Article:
Having revised their global economic forecasts higher as the recovery initially seemed better than expected, international organisations have become much more gloomy.

The Organisation for Economic Co-operation and Development expects almost no growth in advanced economies for the rest of 2011 and the latest figures from the International Monetary Fund this week mark down global economic growth in 2011 from 4.3 to 4 per cent, and from 4.5 to 4 per cent in 2012, with advanced economies facing the bulk of the forecast downgrade.

Rich countries no longer dominate the world economy. At market exchange rates some 40 per cent of global output comes from emerging economies and a much greater share of growth. On the basis of the IMF’s spring forecasts, the combined size of emerging economies would expand 30 per cent between 2007 and 2012, an average annual growth rate of 6 per cent. For advanced economies the growth rate over the same period is likely to be close to zero.

But becoming the dominant force in global growth has not helped emerging economies ride out the storm. Faced with twin threats of global downturn and inflation, policymakers have not known where to turn.

Some countries, Turkey and Brazil in particular, feel the time has come when they should worry less about inflation and cut interest rates to underpin expansion. Others, including China, are playing a waiting game. And India is so concerned about inflation that its central bank raised interest rates in September.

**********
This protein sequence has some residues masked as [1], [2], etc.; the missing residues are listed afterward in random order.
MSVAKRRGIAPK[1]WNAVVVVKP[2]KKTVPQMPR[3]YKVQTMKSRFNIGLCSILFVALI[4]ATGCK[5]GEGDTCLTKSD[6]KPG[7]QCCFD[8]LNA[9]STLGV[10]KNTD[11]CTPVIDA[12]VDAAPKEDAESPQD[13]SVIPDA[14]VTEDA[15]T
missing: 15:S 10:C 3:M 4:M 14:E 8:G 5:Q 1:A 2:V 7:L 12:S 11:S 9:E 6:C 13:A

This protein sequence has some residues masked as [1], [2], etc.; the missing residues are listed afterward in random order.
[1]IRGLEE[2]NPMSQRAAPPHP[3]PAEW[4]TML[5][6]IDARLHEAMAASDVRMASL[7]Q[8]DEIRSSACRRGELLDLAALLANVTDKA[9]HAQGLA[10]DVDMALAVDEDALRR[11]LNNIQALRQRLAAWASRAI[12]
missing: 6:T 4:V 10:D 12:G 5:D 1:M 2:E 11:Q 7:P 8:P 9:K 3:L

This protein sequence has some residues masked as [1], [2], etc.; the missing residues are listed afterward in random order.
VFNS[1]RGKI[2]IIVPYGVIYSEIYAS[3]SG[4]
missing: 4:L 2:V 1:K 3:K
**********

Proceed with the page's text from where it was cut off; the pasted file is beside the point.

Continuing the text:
Two things are creating the turbulence in the global economy. First is the eurozone, which is struggling with a conflict between its relatively healthy economic fundamentals if it were a unified country and the fact that it is a combination of 17 economies with often divergent interests.

Given that the eurozone’s aggregate fiscal position is better than all other large advanced economies – the US, Japan and the UK – the euro crisis could be solved with greater pooling of tax receipts and policy.

Replacing national sovereign debts with eurobonds would solve the immediate crisis. But the more solvent north – Germany, the Netherlands and Finland – would have to accept to a degree the liabilities of the south – Greece, Ireland, Portugal, Spain and Italy. That would be an enormous political step, as would the periphery’s resultant loss of sovereign policymaking.

Without a shift in this direction, the euro might not be able to survive, especially if the public begin to believe a split is possible.

As Professor Larry Summers of Harvard University and former chief economic adviser to Barack Obama, said this week: “Now, when these problems have the potential to disrupt growth around the world, all nations have an obligation to insist that Europe find a viable way forward.”

The eurozone woes are replicated at a global level. Huge trade surpluses in oil producers, in China, Germany and Japan are financing deficits, predominantly in the US. With US politicians unable to agree on a stimulus to keep these trade patterns going, the alternative is that the global economy rebalances at a lower level of output, the depression everyone has worked so hard to avoid.

The stakes could not be higher as the G20 meets in Washington. A solution to the numerous contradictions in the world economy is not needed immediately.

But time is running out.